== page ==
Carrie-Ann shares her story using trains as a wheelchair user, as one rail operator tries to improve their service for disabled commuters.Read the full story ›
People concerned with issues surrounding loss of sight are invited to take part in a series of sessions, where they can receive advice and support.
The sessions will be hosted by local charity, Lakes Vision Services and Cumbria County Council and will take place every Friday in July from 1pm to 4pm at Carlisle Fire Station, Eastern Way.
An exhibition on visual impairment will also be held for both the public and professionals involved in helping people with disabilities, as well as for students interested in finding out what is available to them under the Disabled Students' Allowance. It will be held at the Morton Manor Community Hall in Carlisle on Friday 30 June, from 10am to 3pm.
The sessions and exhibition will focus on available technologies to help people who are partially sighted.
David Gale is one of 50,000 people who have had their motability vehicles taken away. The DWP say only a few people choose to make an appealRead the full story ›
People with disabilities are at a "substantial disadvantage" when booking tickets for sports event, according to a new report.Read the full story ›
The visually impaired teenager from Workington has been advising the local council on how to make their facilities more accessible.Read the full story ›
A campaign is being launched to make tourism areas like the Lake District more accessible for people with disabilities.
The scheme is ran by 'Tourism for All' who aim to challenge attitudes when it comes to disabled holiday makers.
Our reporter, Tim Backshall, speaks to the people and businesses in our region who are trying to make a difference.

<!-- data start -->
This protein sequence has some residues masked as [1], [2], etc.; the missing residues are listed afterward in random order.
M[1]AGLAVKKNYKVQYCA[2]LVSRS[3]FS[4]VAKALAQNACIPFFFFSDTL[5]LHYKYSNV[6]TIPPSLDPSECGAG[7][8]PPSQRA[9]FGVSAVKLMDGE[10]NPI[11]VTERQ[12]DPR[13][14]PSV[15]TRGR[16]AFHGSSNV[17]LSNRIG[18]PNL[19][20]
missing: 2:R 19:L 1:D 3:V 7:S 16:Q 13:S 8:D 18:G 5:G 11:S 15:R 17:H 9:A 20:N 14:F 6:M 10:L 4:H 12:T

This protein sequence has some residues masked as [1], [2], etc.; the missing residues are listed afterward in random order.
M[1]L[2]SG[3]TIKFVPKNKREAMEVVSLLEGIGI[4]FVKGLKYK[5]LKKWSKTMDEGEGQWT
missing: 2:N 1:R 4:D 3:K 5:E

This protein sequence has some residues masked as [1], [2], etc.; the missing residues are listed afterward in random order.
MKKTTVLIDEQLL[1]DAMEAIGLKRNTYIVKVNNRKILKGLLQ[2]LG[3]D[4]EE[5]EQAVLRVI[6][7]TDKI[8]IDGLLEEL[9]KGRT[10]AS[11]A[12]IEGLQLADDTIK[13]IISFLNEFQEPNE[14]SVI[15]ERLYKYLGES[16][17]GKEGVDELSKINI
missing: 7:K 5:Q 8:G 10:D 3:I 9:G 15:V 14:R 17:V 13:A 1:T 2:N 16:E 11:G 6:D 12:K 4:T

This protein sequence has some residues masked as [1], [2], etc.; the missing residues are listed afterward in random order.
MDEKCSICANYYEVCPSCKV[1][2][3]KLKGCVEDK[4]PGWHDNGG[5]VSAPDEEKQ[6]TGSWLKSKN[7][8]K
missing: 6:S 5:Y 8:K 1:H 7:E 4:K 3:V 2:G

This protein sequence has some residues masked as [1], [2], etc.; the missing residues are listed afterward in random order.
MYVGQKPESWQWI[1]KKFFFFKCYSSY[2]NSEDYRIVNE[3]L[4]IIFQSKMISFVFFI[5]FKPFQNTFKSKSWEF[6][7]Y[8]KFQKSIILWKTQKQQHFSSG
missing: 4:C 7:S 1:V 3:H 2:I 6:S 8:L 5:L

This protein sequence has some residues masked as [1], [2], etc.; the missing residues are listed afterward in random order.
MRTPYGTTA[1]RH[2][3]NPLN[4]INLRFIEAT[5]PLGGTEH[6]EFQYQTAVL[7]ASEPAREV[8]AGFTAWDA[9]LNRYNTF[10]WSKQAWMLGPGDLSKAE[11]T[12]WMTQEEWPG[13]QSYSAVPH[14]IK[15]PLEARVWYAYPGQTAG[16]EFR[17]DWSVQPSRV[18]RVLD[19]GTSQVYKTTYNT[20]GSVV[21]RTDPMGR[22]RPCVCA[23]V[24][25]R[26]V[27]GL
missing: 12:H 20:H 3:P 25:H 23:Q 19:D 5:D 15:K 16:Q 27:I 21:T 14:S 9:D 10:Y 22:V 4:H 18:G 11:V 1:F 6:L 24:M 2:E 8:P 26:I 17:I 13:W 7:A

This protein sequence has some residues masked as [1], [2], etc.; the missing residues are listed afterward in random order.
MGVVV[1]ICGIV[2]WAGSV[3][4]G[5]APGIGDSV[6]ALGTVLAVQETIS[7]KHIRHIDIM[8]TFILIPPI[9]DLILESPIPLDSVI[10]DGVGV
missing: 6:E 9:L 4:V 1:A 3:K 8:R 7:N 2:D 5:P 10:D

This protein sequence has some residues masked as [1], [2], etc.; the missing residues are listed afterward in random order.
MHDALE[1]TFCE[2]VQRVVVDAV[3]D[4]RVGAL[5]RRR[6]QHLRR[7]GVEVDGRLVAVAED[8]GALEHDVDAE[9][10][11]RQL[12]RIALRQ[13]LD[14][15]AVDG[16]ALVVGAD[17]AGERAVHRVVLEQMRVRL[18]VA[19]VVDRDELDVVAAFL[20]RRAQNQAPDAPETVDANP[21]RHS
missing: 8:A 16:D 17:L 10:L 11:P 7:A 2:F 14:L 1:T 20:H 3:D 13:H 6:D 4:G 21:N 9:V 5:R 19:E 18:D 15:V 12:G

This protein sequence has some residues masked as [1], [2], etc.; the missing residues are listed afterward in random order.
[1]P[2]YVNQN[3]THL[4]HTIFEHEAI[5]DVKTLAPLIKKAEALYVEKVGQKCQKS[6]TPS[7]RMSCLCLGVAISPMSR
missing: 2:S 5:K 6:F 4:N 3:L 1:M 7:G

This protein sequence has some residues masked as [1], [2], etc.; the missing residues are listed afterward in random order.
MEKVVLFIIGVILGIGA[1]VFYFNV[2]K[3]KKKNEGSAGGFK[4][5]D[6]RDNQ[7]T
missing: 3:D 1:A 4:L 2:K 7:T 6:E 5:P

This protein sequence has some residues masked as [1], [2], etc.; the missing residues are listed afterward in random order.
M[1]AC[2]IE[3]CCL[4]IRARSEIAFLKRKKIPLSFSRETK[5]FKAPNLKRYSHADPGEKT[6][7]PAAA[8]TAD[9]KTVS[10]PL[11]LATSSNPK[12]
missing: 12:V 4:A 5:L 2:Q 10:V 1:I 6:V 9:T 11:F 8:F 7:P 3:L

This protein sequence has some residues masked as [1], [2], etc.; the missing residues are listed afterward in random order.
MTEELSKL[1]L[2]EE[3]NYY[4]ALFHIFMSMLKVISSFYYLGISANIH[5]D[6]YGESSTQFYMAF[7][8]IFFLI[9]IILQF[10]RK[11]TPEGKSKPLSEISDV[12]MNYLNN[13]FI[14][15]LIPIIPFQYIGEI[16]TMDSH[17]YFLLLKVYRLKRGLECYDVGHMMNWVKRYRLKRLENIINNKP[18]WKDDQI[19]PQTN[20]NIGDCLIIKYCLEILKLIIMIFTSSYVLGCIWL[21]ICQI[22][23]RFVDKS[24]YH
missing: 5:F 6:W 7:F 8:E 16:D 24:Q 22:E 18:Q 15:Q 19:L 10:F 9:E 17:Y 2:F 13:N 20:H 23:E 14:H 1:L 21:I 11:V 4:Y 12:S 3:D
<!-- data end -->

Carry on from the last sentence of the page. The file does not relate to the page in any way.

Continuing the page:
After two years of fighting, the family of a Carlisle boy with a severe but undiagnosed disability, have become the first in Cumbria to receive a purpose built care pod.
Among his symptoms Ryan Wilkinson has chronic lung disease and profound deafness.
The pod will help his family to take care of him.
"It is going to be so much easier for him and safer for him, safer for us. It is just going to be so beneficial for all of us."
"The Council is pleased to welcome the Scottish Disability Golf Partnership and its members to the Scottish Borders.
"I hope the golfers are enjoying their time with us, amidst the spectacular scenery in the Borders, and I look forward to seeing some exciting play during this three-day event."
Disabled golfers from across the UK have descended on a golf resort in the Scottish Borders for the 'GB Phoenix Cup'.
Ten of the best golfers are competing in the event, hosted by the Scottish Disability Golf Partnership (SGDP).
The event is part of the SDGP's 10th anniversary celebrations, and is the third Ryder Cup style event to be generated by the charity.
Borders Sport and Leisure has launched its new three-year Borders Disability Sports Plan at the Para Sport Festival.
The aim of the scheme is to encourage more children and adults to get involved in sport.
There was an opportunity for people to try out activities at an event at Tweedbank.
Donald Gray says it's good to encourage people with disabilities to get involved in sports: